“In terms of eligible crew, we can only report the number of crew names submitted on CFEC permit holder applications because no data are available on crew fishery participation. Pacific States received applications from about 850 CFEC permit holders that listed about 2,000 crew names,” the Alaska Department of Fish and Game said in a statement to Stutes’ office, adding: “We are working to try and follow up with CFEC permit holders that did not submit applications to try and maximize the distribution of payments.”
“That was just not acceptable,” Stutes said, quickly crediting leadership at ADFG for coming up with a better solution.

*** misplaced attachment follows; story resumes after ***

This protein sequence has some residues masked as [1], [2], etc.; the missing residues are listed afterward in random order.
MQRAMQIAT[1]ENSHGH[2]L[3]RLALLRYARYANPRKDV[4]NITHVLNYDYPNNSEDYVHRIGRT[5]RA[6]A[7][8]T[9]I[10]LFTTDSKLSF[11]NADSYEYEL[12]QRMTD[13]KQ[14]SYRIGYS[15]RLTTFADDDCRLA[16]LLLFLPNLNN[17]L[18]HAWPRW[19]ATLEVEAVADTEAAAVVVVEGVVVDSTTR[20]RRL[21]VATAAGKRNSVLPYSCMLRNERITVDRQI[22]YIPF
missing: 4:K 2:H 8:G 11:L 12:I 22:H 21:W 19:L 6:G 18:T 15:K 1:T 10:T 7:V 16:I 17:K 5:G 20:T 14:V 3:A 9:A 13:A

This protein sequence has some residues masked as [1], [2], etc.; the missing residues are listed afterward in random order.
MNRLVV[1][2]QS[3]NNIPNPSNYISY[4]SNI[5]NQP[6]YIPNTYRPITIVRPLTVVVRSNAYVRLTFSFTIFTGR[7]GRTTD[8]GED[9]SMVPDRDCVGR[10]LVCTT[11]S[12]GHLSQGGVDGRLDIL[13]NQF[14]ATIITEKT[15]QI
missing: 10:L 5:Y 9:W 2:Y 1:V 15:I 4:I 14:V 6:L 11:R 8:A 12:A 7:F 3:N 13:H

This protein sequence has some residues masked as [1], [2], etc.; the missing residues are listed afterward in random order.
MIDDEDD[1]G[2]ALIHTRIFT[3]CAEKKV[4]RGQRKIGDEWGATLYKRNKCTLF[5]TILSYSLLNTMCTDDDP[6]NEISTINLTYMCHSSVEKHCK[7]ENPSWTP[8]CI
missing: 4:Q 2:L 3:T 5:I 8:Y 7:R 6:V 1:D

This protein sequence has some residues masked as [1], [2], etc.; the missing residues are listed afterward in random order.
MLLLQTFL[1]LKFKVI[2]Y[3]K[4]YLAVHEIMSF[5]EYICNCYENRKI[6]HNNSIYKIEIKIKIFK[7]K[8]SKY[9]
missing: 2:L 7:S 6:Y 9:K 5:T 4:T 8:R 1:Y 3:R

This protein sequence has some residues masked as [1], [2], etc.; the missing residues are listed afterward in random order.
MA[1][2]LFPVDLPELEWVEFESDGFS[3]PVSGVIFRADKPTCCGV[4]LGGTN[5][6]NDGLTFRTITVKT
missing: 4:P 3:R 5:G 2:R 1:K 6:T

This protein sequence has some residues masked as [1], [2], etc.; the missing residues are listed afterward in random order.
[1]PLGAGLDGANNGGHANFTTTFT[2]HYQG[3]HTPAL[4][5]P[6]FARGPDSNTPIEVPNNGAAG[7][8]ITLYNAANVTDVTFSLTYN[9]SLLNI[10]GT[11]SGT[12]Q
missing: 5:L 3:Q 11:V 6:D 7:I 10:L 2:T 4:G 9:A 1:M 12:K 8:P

“With the help of Commissioner (Doug) Vincent-Lang and Deputy Commissioner Rachel Baker we worked with the commission and they agreed to send out checks to those individuals who they had no questions about,” Stutes explained, adding that checks should be in the mail by mid-February. “And they are going to send out letters to individuals they do have questions about to give them an opportunity to immediately reply rather than wait till the appeal period.”
Alaska pink salmon processors will split nearly $18 million in disaster relief funds.
“They are trying to figure out how to pay their employees and what employees qualify,” she said. “So, it’s finally moving after three-and-a-half years.”